Do you love animals and science? Maybe the right profession for you is veterinary medicine! Some important things you need to know if you are interested in becoming a vet are schooling, the different types of vets, and the logistics of being a vet.
In order to become a vet, years of schooling is involved. Planning ahead, some courses that should have already been taken before college are many science classes such as biology, chemistry, anatomy, physiology, zoology, microbiology, and animal science. Most of them are required by veterinary medicine programs. A bachelor’s degree from an accredited college is also strongly recommended (Occupational Outlook Handbook). Another thing to consider is taking pre-veterinary courses. These courses typically emphasize science, and also business management and career development. These are especially useful for veterinarians interested in running their own practice (College Grad). Something to be aware of is that admission into veterinary medicine programs is very competitive. In 2012, less than half of the applicants were admitted into the program. A good thing to have on your application is experience, which is weighed very heavily. Particularity formal experience such as having worked with scientists in the health science field, but less formal experience such as working in an animal shelter is still helpful (Occupational Outlook Handbook).
Those admitted will be in a Veterinary Medicine program that if completed and passed, gets a Doctor of Veterinary Medicine degree which, in addition to a state license, qualifies to be a veterinarian! The program usually takes about four years. The first three years are spent doing classroom, lab, and clinical work then the final year is doing actual clinical rotations in a veterinary medical center or hospital (Occupational Outlook Handbook). Typical coursework could include vertebrate embryology, genetics, zoology, systemic physiology, biology, and more (College Grad). Students in the program will take the usual animal anatomy and physiology, but also additional courses such as disease prevention, diagnosis, and treatment (Occupational Outlook Handbook). One thing to consider is learning about a specific animal or illness during college and possibly work with an experienced vet in that area during a two year internship (Fact Monster). As briefly state before, the requirements to become a vet are getting your Doctor of Veterinary Medicine (D.V.M. or V.M.D.) at an accredited college of veterinary medicine, and having a state license (Occupational Outlook Handbook). Even after finishing school and getting their degree, often times vets keep taking classes to stay updated with new diseases and treatments (Fact Monster). The work is never over!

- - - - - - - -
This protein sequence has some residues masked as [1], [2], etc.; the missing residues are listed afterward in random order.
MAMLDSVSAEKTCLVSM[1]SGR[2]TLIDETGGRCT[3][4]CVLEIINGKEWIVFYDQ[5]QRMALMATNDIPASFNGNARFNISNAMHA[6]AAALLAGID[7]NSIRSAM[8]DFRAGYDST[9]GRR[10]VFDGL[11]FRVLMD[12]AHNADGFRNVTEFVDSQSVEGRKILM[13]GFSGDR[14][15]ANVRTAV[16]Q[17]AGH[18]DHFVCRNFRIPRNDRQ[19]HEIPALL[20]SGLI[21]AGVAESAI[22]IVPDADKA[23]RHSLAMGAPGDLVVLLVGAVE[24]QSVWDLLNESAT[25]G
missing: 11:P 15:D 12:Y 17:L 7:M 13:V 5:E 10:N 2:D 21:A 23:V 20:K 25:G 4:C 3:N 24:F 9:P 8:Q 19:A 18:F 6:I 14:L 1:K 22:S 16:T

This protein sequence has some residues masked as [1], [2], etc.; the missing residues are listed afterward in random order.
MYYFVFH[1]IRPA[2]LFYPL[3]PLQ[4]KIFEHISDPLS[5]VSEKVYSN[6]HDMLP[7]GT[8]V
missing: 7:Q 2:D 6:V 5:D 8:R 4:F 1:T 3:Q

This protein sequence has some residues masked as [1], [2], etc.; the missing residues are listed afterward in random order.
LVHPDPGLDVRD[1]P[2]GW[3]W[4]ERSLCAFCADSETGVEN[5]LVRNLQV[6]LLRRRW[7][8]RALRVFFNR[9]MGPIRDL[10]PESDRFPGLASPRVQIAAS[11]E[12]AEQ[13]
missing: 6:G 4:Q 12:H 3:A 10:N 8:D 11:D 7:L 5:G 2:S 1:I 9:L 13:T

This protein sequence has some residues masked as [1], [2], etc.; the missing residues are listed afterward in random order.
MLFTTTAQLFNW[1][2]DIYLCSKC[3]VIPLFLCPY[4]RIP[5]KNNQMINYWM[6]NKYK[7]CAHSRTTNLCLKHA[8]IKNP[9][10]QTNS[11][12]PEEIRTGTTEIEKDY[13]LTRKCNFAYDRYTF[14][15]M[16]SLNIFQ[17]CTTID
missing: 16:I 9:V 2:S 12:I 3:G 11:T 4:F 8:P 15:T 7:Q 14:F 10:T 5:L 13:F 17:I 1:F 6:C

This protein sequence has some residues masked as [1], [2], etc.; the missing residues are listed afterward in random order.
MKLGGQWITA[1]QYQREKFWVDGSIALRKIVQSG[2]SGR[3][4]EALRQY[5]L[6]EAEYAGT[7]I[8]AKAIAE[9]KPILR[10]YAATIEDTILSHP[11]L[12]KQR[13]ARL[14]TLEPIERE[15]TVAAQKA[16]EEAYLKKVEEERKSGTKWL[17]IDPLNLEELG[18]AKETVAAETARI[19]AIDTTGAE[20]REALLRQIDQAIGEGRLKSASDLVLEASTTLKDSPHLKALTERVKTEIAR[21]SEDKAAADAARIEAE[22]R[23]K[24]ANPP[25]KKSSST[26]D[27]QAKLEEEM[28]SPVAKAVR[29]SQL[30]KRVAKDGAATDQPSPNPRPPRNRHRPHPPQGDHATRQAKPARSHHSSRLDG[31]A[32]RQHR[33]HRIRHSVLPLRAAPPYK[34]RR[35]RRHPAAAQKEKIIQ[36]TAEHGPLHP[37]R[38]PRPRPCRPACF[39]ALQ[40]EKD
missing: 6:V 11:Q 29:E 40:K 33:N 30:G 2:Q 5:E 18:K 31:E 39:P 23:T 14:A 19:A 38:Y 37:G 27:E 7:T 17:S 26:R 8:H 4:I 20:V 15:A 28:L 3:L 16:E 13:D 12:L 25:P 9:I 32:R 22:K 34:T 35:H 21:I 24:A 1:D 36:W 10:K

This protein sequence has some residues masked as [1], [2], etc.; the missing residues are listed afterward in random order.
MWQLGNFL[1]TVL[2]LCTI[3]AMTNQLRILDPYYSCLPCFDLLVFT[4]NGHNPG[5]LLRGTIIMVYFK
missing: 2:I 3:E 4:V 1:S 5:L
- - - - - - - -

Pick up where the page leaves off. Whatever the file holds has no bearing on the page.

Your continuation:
Types of Vets
Typically vets specialize in one type or group of animals. The most common is small animal vets, which take care of animals like cats, dogs, bunnies, and other usual house pets. Small...